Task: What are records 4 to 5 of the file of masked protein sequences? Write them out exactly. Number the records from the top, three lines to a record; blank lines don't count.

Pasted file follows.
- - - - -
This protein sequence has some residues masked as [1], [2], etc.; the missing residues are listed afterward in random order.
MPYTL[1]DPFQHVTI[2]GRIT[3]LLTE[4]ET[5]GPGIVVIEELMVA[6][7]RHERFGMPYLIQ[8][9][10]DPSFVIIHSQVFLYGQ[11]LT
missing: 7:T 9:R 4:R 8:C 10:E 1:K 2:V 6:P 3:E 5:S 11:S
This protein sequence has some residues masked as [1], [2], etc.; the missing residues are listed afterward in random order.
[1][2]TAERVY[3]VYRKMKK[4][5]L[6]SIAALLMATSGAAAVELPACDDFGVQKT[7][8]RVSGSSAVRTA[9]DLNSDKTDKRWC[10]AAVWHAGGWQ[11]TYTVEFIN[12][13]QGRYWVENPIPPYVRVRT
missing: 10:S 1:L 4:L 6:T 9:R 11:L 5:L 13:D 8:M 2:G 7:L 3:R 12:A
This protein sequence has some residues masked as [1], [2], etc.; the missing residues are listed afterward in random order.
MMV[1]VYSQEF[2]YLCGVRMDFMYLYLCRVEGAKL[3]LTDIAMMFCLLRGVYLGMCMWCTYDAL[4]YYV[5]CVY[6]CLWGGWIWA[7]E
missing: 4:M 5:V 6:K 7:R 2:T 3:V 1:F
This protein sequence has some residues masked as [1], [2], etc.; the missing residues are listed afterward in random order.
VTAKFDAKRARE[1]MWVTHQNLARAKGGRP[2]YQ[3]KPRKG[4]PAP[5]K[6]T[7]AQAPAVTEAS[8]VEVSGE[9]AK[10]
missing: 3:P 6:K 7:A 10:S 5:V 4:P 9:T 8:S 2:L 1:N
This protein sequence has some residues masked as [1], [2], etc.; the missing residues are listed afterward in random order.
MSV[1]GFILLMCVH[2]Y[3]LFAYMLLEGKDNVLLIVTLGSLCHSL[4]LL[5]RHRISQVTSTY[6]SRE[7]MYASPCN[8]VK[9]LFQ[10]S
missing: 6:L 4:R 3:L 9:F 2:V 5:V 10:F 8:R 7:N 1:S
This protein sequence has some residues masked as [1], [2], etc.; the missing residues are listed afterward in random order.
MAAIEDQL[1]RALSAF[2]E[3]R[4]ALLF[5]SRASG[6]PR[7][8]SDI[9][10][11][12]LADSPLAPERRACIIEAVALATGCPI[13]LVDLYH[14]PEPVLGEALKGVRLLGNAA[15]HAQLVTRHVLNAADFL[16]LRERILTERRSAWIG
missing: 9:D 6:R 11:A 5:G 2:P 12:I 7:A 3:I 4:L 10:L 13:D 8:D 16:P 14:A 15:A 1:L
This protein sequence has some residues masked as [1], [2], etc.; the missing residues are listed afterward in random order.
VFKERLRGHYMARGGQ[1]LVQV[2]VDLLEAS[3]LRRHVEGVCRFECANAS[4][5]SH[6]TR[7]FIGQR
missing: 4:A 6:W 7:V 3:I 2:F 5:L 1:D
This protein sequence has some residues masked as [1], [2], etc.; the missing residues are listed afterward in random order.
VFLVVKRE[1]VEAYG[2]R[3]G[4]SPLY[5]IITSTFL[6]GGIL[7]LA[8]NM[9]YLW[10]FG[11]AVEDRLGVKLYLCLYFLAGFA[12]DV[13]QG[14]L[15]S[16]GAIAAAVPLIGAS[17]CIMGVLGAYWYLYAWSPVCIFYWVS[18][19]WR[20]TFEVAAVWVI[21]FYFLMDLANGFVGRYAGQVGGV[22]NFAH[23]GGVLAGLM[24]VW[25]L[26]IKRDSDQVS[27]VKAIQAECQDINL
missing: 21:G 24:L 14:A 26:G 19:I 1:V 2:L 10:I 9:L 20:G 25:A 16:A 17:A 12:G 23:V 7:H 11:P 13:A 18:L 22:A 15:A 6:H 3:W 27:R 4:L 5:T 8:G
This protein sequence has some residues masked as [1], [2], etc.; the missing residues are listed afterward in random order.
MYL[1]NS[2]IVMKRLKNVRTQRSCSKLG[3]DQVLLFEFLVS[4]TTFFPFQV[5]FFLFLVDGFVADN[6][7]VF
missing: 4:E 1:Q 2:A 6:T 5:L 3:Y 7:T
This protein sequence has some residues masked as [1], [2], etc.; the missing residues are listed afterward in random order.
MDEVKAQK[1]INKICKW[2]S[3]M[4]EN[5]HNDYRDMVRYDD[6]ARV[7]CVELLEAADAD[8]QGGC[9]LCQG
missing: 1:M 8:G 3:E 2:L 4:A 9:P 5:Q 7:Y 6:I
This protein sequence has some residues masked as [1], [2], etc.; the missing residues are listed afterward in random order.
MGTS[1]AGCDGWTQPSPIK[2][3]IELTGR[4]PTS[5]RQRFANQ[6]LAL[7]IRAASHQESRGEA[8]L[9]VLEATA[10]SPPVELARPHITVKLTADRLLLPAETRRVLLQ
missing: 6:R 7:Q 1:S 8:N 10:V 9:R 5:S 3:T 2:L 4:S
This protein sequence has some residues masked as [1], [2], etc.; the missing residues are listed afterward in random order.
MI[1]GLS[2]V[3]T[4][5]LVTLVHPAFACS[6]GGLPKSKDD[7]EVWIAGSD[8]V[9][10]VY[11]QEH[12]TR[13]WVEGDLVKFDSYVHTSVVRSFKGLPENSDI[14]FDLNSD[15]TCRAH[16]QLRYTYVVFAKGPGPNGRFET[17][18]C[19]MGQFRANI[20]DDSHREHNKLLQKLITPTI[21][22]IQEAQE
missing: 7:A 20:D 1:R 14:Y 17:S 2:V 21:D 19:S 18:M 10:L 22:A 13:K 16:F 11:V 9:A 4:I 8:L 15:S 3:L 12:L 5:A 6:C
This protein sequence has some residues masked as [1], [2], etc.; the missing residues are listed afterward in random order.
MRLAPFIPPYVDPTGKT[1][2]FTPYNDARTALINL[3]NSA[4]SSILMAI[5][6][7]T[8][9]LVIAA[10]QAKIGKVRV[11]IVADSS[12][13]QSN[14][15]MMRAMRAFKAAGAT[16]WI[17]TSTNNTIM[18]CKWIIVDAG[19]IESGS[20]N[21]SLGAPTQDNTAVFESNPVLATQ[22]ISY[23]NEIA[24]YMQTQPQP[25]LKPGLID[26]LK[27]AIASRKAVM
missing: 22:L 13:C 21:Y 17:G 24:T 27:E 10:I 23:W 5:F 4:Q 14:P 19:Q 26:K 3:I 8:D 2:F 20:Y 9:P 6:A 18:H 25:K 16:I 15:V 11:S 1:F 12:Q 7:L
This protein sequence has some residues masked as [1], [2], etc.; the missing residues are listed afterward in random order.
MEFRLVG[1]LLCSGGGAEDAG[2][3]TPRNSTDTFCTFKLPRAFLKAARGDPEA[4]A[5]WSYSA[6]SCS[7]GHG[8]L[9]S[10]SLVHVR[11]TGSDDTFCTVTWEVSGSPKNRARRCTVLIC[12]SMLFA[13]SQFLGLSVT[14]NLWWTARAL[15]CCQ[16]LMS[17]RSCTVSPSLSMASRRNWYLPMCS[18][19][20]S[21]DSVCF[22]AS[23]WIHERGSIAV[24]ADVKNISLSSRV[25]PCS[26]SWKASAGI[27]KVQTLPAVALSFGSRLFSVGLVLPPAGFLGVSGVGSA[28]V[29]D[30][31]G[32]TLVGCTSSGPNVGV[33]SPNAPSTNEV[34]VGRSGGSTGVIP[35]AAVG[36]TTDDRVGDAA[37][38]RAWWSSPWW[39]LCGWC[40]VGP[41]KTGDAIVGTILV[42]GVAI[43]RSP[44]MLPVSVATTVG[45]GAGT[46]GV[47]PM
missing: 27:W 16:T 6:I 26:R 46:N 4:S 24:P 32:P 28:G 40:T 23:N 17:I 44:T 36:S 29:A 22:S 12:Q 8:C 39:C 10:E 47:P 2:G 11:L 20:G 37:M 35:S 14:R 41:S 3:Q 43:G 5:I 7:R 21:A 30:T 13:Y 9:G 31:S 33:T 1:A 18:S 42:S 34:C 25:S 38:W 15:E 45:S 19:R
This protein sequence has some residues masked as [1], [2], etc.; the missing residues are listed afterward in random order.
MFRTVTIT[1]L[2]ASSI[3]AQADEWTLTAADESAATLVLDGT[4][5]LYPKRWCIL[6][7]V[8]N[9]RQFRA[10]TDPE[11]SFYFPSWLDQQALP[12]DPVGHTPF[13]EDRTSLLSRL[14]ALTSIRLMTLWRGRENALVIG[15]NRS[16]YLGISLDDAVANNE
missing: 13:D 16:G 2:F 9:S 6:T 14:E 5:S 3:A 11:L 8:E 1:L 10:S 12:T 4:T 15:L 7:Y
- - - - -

This protein sequence has some residues masked as [1], [2], etc.; the missing residues are listed afterward in random order.
VTAKFDAKRARE[1]MWVTHQNLARAKGGRP[2]YQ[3]KPRKG[4]PAP[5]K[6]T[7]AQAPAVTEAS[8]VEVSGE[9]AK[10]
missing: 3:P 6:K 7:A 10:S 5:V 4:P 9:T 8:S 2:L 1:N
This protein sequence has some residues masked as [1], [2], etc.; the missing residues are listed afterward in random order.
MSV[1]GFILLMCVH[2]Y[3]LFAYMLLEGKDNVLLIVTLGSLCHSL[4]LL[5]RHRISQVTSTY[6]SRE[7]MYASPCN[8]VK[9]LFQ[10]S
missing: 6:L 4:R 3:L 9:F 2:V 5:V 10:F 8:R 7:N 1:S